A) The People Who Have Never in their Entire Lives Ever Heard of Kansas
"Hi! I'm _____ from _____"
"Hi, I'm Jessika from Kansas, it's so nice to meet you!"
"Kansas? Where is that?"
"It's here in the U.S., right in the middle of the country."
"Oh, ok, I've never heard of it. What's it like?"
"Um, well... it's very flat? There's a lot of farmland, but I live in a city"

Those aren't very interesting conversations. I never know how to describe Kansas. The next one's a little more interesting and even has some alternate endings! (Yeah, I know, get excited ;))

B) The People Who Have Actually Heard of Kansas. They Know All the Stereotypes. All. Of. Them.
"Hi! I'm ____ from ____"
"Hi! I'm Jessika from Kansas, it's so nice to meet you!"
   i) "Oh, cool! So like, the Wizard of Oz! Do you have red slippers? Have you traveled the yellow brick road? Do you know the Wicked Witch of the West? Oh, oh, wait! Guess what, you're not in Kansas anymore!"
   ii) "Oh, Kansas! So like, do you live on a farm? How big is your town? Do you have, like, horses and chickens? Have you been cow-tipping? Do you drive a tractor?"
   iii) "Oh my gosh no way! Do you get tornadoes all the time? That must be so scary, I can't even imagine. I saw this show once on TV about tornadoes and how they demolished this entire town, it was awful."

Seriously. It's pretty amusing.
     But I'm quite sure everyone is having similar conversations about their respective corners of the world. You would not believe how many countries are represented here, it's crazy! I've met students from the U.S., Canada, Mexico, Costa Rica, Venezuela, Peru, Chile, Guatemala, Nicaragua, Great Britain, the Netherlands, Denmark, Sweden, Norway, Belgium, Germany, Poland, Spain, Italy, Bosnia, Trinidad and Tobago, Barbados (where my roommate is from- her name is Tanya and she's great!), China, Japan, Malaysia, India, Palestine, Syria, Lebanon, Israel, Turkey, Ghana, Sudan, South Africa, and so many more.  It's like a mini- World.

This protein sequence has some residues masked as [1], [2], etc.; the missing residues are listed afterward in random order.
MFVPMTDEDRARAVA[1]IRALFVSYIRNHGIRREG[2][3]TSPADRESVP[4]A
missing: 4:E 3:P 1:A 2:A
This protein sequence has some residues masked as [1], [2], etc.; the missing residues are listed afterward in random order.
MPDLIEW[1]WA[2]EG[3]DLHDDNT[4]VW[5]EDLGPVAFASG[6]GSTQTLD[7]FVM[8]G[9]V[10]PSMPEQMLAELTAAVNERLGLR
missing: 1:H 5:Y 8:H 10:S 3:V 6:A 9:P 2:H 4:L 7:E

Dad calls it a fairy-tale. And I can see why, it has all of the makings of a pretty story:
a) The school is a castle. Seriously. In the beautiful mountains of New Mexico, surrounded by forests, a river, hot springs, etc.
b) Individuals from all over the world come together in one place with a common goal- to learn and share their talents with the world in an effort to improve it.
c) Everyone is so nice. And enthusiastic. And helpful. When Dad and I pulled up to the school we were greeted by more than 50 students cheering and introducing themselves and immediately ready to help me unpack and get situated. You can stop anyone and strike up a conversation, and they're happy to learn about where you're from, how you came to UWC and what you're most excited about.
     It really is exciting. And it's only been one day! We have orientation activities all this week, so I'm sure I'll meet and re-meet many more people and have a lot more stories to share! Get ready :)

Friday, August 17, 2012

Bye, Bye, Bye

Today I was completely blindsided by something.
     Well, actually, two somethings. And the first one hit me like a ton of bricks. No, really. I ran into a brick wall, much to my friends' amusement. Turns out when you don't visit a place for a while, your old school for example, you start to forget where things are, important things even, like walls. Ouch.
     But wait. Why was I at my old school? Well, while writing that post yesterday, I had some time to really mull some things over. I decided UWC just wasn't for me, so I'm going to return to EHS and pick up right where I left off! So the purpose of this post is to say, as 'N Sync would put it, "bye, bye, bye" to this blog. Hope you guys enjoyed reading!
     Just kidding, you're not getting off so easily.
     I was at East to see everyone once more and say "see you later" (none of this "good-bye" nonsense, it's too sad). Which leads me to my second "blindsiding": I am really, really going to miss everyone. While I am super excited to begin this next chapter of my life, and I know that UWC will be an incredible experience, I still have to leave behind all of my friends.